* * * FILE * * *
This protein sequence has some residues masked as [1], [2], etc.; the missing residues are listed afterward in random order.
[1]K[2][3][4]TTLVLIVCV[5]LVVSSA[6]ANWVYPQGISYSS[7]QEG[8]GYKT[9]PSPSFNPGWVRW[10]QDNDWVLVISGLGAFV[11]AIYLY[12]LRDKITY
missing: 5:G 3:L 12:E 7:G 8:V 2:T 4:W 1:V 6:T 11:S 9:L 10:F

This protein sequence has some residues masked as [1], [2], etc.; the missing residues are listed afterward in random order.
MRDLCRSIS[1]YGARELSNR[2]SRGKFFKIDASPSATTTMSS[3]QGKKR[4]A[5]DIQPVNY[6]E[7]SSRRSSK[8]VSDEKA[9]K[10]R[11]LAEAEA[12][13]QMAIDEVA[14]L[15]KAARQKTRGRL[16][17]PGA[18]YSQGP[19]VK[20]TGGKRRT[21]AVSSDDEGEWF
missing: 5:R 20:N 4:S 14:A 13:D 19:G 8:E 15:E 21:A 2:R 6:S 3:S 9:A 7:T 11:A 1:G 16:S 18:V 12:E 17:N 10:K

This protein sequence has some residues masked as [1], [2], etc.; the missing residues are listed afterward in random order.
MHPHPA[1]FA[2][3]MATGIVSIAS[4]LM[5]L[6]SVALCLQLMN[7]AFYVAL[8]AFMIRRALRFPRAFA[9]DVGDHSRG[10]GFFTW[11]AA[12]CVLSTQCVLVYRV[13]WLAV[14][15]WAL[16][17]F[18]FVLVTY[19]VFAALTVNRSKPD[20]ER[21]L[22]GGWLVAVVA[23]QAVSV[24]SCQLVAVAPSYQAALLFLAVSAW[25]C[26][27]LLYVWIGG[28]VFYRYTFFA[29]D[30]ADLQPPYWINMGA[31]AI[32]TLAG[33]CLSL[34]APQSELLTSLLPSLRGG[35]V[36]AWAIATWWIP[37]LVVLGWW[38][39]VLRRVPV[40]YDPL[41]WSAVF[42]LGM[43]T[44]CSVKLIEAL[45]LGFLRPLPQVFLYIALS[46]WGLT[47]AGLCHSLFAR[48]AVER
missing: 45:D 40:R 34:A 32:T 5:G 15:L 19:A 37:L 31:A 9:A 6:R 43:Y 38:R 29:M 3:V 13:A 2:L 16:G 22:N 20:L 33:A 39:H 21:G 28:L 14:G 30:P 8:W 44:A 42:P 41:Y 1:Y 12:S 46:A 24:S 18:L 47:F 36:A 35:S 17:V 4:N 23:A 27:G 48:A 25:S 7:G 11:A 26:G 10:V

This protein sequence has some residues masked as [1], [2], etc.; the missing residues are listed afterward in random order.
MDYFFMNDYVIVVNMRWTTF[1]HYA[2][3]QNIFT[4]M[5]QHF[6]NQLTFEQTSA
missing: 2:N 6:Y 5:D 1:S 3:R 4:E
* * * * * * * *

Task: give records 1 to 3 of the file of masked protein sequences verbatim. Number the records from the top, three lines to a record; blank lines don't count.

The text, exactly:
This protein sequence has some residues masked as [1], [2], etc.; the missing residues are listed afterward in random order.
[1]K[2][3][4]TTLVLIVCV[5]LVVSSA[6]ANWVYPQGISYSS[7]QEG[8]GYKT[9]PSPSFNPGWVRW[10]QDNDWVLVISGLGAFV[11]AIYLY[12]LRDKITY
missing: 5:G 3:L 12:E 7:G 8:V 2:T 4:W 1:V 6:T 11:S 9:L 10:F

This protein sequence has some residues masked as [1], [2], etc.; the missing residues are listed afterward in random order.
MRDLCRSIS[1]YGARELSNR[2]SRGKFFKIDASPSATTTMSS[3]QGKKR[4]A[5]DIQPVNY[6]E[7]SSRRSSK[8]VSDEKA[9]K[10]R[11]LAEAEA[12][13]QMAIDEVA[14]L[15]KAARQKTRGRL[16][17]PGA[18]YSQGP[19]VK[20]TGGKRRT[21]AVSSDDEGEWF
missing: 5:R 20:N 4:S 14:A 13:D 19:G 8:E 15:E 21:A 2:R 6:S 3:S 9:A 7:T 11:A 1:G 16:S 18:V 12:E 17:N 10:K

This protein sequence has some residues masked as [1], [2], etc.; the missing residues are listed afterward in random order.
MHPHPA[1]FA[2][3]MATGIVSIAS[4]LM[5]L[6]SVALCLQLMN[7]AFYVAL[8]AFMIRRALRFPRAFA[9]DVGDHSRG[10]GFFTW[11]AA[12]CVLSTQCVLVYRV[13]WLAV[14][15]WAL[16][17]F[18]FVLVTY[19]VFAALTVNRSKPD[20]ER[21]L[22]GGWLVAVVA[23]QAVSV[24]SCQLVAVAPSYQAALLFLAVSAW[25]C[26][27]LLYVWIGG[28]VFYRYTFFA[29]D[30]ADLQPPYWINMGA[31]AI[32]TLAG[33]CLSL[34]APQSELLTSLLPSLRGG[35]V[36]AWAIATWWIP[37]LVVLGWW[38][39]VLRRVPV[40]YDPL[41]WSAVF[42]LGM[43]T[44]CSVKLIEAL[45]LGFLRPLPQVFLYIALS[46]WGLT[47]AGLCHSLFAR[48]AVER
missing: 45:D 40:R 34:A 32:T 5:G 15:L 19:A 37:L 31:A 9:A 6:R 43:Y 38:R 29:M 3:V 13:A 2:L 16:G 22:N 20:L 33:A 39:H 21:G 28:L 14:G 30:P 8:W 44:A 42:P 41:Y 1:Y 12:S 46:A 24:S 18:L 47:F 36:A 35:S 17:V 4:N 23:A 27:G 48:A 25:S 7:G 11:A 26:G 10:V